FAO supports First Cohort In-Service Applied Veterinary Epidemiology Training  


The Food and Agricultural Organization (FAO) has trained Eleven drawn both national and district level Livestock and Veterinary Services.

 Ministry of Environment and Njala University, graduated from the first country In-Service Applied Veterinary Epidemiology Training (ISAVET).

 These frontline animal health professionals are now skilled in applied epidemiology, One Health approach and community engagement capabilities for better control and management of emerging and re-emerging zoonotic diseases, through use of new diagnostic and surveillance skills.

 The four-month long training entailed a month-long classwork that focused on epidemiological surveillance, field investigation and response, epidemiological methods, preparedness, ethics and professionalism, disease prevention and control and One Health. All trainees successfully completed practical field trainings in their respective work stations and participated in producing weekly surveillance reports, conducting data quality audits and field case studies to address county-specific animal health needs.

FAO Deputy Representative to Sierra Leone, Harding Wuyango, congratulated the grandaunts for completing the in-service training and encouraged them to put into practice what they had learnt over the last four months for the benefit of their immediate community and the country.

 He promised that “FAO will continue to work very closely with the Government of Sierra Leone to support the livestock sector”. He also acknowledged the continued funding support from the United States Agency for International Development (USAID), aimed at strengthening animal health and One Health in Sierra Leone.

In her remarks, Dayo Walter-Spencers, the USAID Global Health Security Agenda (GHSA) Advisor, said that field veterinarians and veterinary para-professionals were an indispensable human resource to ensure animal health and economic growth in the sub-sector. “Field investigation is critical to curbing animal disease outbreaks; these frontline animal health service providers detect and respond to potentially zoonotic infectious diseases at their source.”

 She added that “ISAVET training will empower the Livestock and Veterinary Service Division to strengthen the national surveillance system and improve detection and reporting of endemic, emerging and re-emerging diseases”.

Mohammed Alpha Bah, the Director of Livestock and Veterinary Services in the Ministry of Agriculture and Food Security, who represented the Minister, lauded the significant contributions of ISAVET to animal health service delivery in Sierra Leone.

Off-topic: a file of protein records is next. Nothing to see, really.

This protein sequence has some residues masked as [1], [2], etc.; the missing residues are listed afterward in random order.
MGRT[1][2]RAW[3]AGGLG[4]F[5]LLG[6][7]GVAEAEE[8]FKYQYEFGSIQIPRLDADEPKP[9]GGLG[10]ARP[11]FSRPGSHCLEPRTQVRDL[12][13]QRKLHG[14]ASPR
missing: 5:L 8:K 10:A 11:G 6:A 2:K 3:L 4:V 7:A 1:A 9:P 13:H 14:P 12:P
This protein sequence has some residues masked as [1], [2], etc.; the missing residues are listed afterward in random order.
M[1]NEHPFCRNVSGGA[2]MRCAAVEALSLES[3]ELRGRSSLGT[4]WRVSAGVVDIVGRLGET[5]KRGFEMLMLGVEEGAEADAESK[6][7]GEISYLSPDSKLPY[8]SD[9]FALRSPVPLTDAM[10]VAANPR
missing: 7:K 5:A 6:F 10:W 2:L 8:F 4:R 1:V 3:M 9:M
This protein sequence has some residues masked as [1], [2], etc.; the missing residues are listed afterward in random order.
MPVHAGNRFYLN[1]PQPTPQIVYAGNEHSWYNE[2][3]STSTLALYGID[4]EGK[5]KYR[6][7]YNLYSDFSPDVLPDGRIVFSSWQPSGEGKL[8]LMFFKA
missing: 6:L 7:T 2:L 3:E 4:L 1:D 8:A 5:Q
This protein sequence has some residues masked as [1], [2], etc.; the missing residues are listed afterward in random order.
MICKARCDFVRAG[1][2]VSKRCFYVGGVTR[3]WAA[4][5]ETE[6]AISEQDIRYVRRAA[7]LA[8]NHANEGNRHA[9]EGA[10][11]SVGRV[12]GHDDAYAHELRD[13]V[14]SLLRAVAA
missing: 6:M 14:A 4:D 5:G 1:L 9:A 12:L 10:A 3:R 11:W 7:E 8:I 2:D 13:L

He said, “The milestones would not have been reached without the great work put in by various ISAVET stakeholders”.

 He took the opportunity to thank the trainers and mentors for the selfless works. He lauded the on-the-job training program that addresses critical skills needed to effectively conduct surveillance and response to animal diseases at the local level, focusing on improving disease detection, reporting and response.

“The ISAVET training has built my skills in disease surveillance, data management and outbreak investigation” said John Kamanda Conteh, an ISAVET graduate from Karene district.

“As an ISAVET graduate, I will utilize these skills in improving the epidemio-surveillance system in my country for prevention, early detection, and timely response of priority zoonotic diseases such as anthrax and Trans-boundary animal diseases, such as foot-and-mouth disease, which are of concern to the county.”Josephine Satta Fillie, one of the grandaunts added.

With this graduation, the first cohort of ISAVET trainees join the global network of applied field epidemiologists with improved skills to collect, analyses, and interpret data and contribute to evidence-based interventions, and decisions.

The programme is implemented through the USAID-funded Global Health Security Agenda (GHSA). The ISAVET programme provides “training through service” to ministries of agriculture and environment through training of field veterinarians and paraprofessionals in disease detection, reporting and response to zoonoses and animal-specific diseases.


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